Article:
Ethics in End-of-Life Care is Highlighted in New Journal of Oncology Practice Special Series

October 13, 2017

This article originally appeared on

The October 2017 Issue of the Journal of Oncology Practice is a Special Series that highlights end-of-life care in relation to clinical ethics in oncology. The articles included in this Issue show the progression of clinical ethics over the last 50 years and the ways physicians are working hard to provide their patients with optimal care at the end of life.

Taking care of patients and their families as they face end-of-life care decisions is an important and difficult role that oncologists serve—it is often uncomfortable and at times will reveal conflicting values and goals among the providers, patients, and their families. The October Issue addresses several specific challenges of communication near the end of life, physician-assisted dying, goals of end-of-life care, and other contemporary issues in caring for advanced cancer patients. The Special Series also features several articles that emphasize the important role of palliative care in providing comprehensive support of patients and their families at all stages of cancer care.

“We do want people to feel hopeful and to know that those of us who have taken on the task of caring for them are giving it our all, but we do not want people to feel like they lost the fight or were not strong enough when the face they reality of dying from cancer,” write Nneka Sederstrom, Thomas W. LeBlanc, and Jamie Von Roenn in the issue Foreword, Ethics Never Left. The reflections from providers included in this Issue help their peers and the public to better understand the complexities of the oncologist’s role.

Some of the studies highlighted in the Ethics in End-of-Life Care Special Series include:

  • Association of Physician Orders for Life-Sustaining Treatment Form Use With End-of-Life Care Quality MetricsStudies have suggested that patients with advanced cancer who partake in advance care planning discussion achieve a better quality of life during the end the end of life and undergo less unwanted medical care. This study similarly found that patients who completed Physician Orders for Life Sustaining Treatment (POLST) forms rather than advance directives were more likely to be associated with positive results for two metrics for quality end-of-life care: out of hospital death rate and hospice admission. The POLST forms provide the opportunity for end-of-life care discussion in which the patient’s preferences can be converted into medical orders. Those who completed the forms had a higher out of hospital death rate (85.5% v 72.0%) and higher hospice admission rate (49.9% v 27.0%) when compared to the advanced directives group representing a practical approach to improve end-of-life care.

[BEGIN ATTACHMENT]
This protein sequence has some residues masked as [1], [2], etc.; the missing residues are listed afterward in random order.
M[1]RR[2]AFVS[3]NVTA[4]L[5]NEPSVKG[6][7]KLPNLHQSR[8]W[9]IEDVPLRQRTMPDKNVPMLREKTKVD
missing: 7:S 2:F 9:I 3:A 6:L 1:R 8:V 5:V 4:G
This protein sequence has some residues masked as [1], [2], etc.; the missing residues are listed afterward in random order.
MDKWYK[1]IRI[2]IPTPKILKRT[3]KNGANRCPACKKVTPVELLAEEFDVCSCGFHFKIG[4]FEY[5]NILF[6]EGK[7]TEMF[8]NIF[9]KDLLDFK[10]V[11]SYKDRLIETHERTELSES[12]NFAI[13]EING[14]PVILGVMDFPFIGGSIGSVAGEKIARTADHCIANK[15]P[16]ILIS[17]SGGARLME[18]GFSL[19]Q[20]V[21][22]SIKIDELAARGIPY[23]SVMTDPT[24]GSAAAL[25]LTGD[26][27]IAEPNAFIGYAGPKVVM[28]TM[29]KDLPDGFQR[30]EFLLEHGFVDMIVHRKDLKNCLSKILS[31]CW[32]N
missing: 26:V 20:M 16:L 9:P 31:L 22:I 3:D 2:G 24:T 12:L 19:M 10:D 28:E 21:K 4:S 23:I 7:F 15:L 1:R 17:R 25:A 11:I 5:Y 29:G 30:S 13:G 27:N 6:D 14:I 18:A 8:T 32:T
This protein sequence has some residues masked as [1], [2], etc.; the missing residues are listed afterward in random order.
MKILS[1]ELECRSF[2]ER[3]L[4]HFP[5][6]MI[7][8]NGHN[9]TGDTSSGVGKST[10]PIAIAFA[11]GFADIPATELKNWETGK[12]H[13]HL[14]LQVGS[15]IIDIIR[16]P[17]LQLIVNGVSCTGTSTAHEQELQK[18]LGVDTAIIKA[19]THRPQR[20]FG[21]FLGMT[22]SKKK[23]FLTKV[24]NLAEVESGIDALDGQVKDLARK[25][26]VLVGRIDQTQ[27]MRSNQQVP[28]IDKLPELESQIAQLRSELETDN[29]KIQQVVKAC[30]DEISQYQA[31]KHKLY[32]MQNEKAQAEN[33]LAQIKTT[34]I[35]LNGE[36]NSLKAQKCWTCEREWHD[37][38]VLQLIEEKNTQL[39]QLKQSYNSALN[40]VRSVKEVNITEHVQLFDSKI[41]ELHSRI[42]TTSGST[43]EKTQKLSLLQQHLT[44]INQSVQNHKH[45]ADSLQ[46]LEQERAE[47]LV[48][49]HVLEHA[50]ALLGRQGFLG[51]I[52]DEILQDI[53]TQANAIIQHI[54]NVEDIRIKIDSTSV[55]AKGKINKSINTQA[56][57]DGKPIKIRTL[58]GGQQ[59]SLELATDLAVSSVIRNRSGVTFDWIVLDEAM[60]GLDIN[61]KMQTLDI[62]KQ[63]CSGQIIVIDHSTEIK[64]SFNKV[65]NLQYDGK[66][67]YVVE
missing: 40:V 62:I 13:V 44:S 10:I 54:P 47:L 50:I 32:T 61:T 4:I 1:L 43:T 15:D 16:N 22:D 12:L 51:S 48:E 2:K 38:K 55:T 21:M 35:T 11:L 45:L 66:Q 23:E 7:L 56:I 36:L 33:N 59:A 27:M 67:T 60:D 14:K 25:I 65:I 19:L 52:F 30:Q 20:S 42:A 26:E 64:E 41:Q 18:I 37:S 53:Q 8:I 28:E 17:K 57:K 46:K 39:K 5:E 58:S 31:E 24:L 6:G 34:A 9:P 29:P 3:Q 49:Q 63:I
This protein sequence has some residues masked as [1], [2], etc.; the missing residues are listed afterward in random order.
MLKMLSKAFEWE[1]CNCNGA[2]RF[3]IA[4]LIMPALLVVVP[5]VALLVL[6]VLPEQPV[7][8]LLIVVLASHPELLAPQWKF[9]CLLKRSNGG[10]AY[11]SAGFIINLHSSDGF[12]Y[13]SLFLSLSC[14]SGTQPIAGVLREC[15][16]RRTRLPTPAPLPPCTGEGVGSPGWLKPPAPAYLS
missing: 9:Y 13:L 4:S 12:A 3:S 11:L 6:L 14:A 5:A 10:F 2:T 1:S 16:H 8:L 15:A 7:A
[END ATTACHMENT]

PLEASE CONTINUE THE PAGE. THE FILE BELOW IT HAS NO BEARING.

• Patterns of Resuscitation Care and Survival After In-Hospital Cardiac Arrest in Patients With Advanced Cancer: Researchers found that the survival rate of patients with advanced cancer who have cardiac arrest in a hospital setting is about half that of patients without advanced cancer. Patients in the study with advanced cancer more frequently had “do not resuscitate” orders after their cardiac arrest than those without advanced cancer (55.6% versus 43%). Though previous research has assessed survival in advanced cancer patients, no prior study has evaluated cardiac arrest survival in a large nationwide cohort of patients. This study was a way to look at this issue on a broad scale, and its results are further strengthened by the use of a robust standardized registry.
  • Pediatric-Specific End-of-Life Care Quality Measures: An Unmet Need of a Vulnerable PopulationStudy authors outlined how pediatric end-of-life care is conceptually and operationally different from that of adults along with ways to address gaps and challenges in care. The authors go through quality measurements of end-of-life care that require modification for pediatric patients with cancer. Some of the key differences highlighted include:
    • Structures and process of care
    • Care at the end of life
    • Physical aspects of care
    • Psychological and psychiatric aspects of care
    • Social aspects of care

By modifying these measures, providers can better meet the needs of these patients and their families. The authors advocate for the establishment of quality measure to specifically address pediatric needs.

ASCO has worked to provide physicians, patients, and others throughout the cancer community with resources and tools to ensure the delivery of high-quality care at the end-of-life to patients with cancer.

The Society has also advocated for payment models that include end of life care as part of its policy goal to advance evidence-based policies and delivery system reform that supports oncology providers in their delivery of high quality, high value cancer care.  Read the full issueand ASCO’s full range of resources on this issue.

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